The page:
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Old 7th June 2006, 07:34 AM   #5
Calvin is offline Calvin  Germany
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curved stators have advantages as well as disadvantages.
A clear disadvantage is the manufacture, especially the stretching and mounting of the membrane. Even ML used to hand-stretch the diaphragm. As I understand nowadays they use a method by which the front stator is layed on a flat peace of diaphragm (very probabely tensioned hard at least in the long direction and slightly tensioned in the short direction!!??) and sucked to the stator inside by vacuum. Seems to me a clever solution.
As a DIYer You will most probabely have to stuck to the old method of using a mechanical stretcher.
I´m using one with 2 curved elements at the short sides to which I glue the membrane with doublesided sticky tape. The elements are then pulled apart. The key is to use as much tension in the long axis as the diaphragm can stand. >150Hz resonance with 3.5µm and up to 250Hz with 12µm (ML used this stuff) should be reached. Then even a strong pull along the long axis of the diaphragm doesn´t lead to excessive cupping. A good film -original Mylar C or S or Hostaphan RE will allow for 2-4% of lengthening when pulled before the material starts to ´flow´. Still You need supports in the short direction. With a flat panel You may design for such a width depending on d/s that You don´t need any horizontal support. But with curved panels horizontal supports are a must -therefore its of not much use to design curved stators slim. They can be quite wide. The needed support is achieved by accordingly positioned horizontal spacers.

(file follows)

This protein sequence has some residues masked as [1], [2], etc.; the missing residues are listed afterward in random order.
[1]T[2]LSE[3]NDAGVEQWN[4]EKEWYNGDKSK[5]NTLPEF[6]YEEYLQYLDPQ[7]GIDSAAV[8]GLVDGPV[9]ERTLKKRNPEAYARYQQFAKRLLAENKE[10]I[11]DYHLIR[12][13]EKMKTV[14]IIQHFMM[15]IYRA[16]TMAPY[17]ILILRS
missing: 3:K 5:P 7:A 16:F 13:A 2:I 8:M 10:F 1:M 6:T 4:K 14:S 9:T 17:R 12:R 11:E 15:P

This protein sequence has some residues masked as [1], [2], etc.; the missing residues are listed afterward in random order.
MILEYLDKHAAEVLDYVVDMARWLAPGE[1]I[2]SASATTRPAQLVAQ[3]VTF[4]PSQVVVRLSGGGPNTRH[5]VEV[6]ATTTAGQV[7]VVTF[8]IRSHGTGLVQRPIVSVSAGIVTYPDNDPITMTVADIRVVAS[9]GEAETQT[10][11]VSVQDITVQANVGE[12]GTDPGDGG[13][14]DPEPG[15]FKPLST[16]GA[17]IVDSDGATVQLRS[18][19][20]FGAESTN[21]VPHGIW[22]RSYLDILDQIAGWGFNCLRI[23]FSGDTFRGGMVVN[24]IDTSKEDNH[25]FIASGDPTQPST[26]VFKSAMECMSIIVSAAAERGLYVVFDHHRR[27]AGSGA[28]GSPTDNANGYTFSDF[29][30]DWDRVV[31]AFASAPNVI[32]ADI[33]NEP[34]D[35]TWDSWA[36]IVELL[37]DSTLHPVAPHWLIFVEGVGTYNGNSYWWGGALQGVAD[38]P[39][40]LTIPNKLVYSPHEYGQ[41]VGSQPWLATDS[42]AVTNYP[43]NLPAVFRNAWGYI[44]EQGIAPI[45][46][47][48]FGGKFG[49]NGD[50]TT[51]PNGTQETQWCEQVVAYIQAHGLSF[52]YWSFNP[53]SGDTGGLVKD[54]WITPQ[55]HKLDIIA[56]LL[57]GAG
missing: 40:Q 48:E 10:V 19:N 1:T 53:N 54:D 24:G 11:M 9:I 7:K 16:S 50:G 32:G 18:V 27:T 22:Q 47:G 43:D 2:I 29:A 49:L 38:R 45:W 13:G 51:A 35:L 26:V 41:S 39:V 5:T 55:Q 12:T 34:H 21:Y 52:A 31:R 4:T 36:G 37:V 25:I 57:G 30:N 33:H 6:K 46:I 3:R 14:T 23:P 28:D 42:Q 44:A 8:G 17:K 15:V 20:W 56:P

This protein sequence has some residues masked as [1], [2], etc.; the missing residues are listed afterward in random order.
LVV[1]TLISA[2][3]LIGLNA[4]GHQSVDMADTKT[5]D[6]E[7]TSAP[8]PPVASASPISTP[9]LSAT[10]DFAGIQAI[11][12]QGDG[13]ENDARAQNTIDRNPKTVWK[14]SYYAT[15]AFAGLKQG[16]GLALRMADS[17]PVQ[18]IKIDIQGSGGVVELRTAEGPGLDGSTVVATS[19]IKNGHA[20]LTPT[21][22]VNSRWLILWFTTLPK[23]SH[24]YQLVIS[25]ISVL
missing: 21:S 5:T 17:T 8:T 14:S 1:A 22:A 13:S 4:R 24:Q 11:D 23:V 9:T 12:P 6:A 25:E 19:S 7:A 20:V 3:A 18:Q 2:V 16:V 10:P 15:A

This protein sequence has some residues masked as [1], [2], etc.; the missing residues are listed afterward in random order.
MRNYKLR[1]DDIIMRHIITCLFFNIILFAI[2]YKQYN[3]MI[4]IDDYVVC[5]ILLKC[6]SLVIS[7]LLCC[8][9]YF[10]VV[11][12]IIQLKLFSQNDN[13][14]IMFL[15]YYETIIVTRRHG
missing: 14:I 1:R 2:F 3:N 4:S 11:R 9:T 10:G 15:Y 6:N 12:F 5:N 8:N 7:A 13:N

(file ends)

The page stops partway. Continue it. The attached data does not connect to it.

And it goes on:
Forget about heatshrinking with these kind of stors. The only solution I can think of is a specialized film. There is a manufacture of Hostaphan that only heatshrinks in machine direction app. 2% but has no shrinkage in transverse direction. But its more expensive and harder to get than standard PET-film.
To glue the membrane onto the stator I recommend using instant bondage material like double sided sticky tape. I just take the tensioning frame with the stretched membrane and lay it freely on top of the inner stator. The weight of the frame pulls the membrane nicely and evenly onto the tape. You have to be very careful because the edges of the stator can easily puncture the membrane. So take care that the membrane settles onto the tape slowly, completely and at once. Rubbing the glue points or rolling over them fastens the membrane. After You reached this point its of no harm any longer when the membrane gets punctured ´outside´ the stator. You can cut it out anyway now -thow I prefer to have it hanging around this manner for 2-3 hours because the bond between tape and mebrane strengthens over time- before I cut the stator loose.


the key is to use as much tension along the long axis as the diaphragm can stand.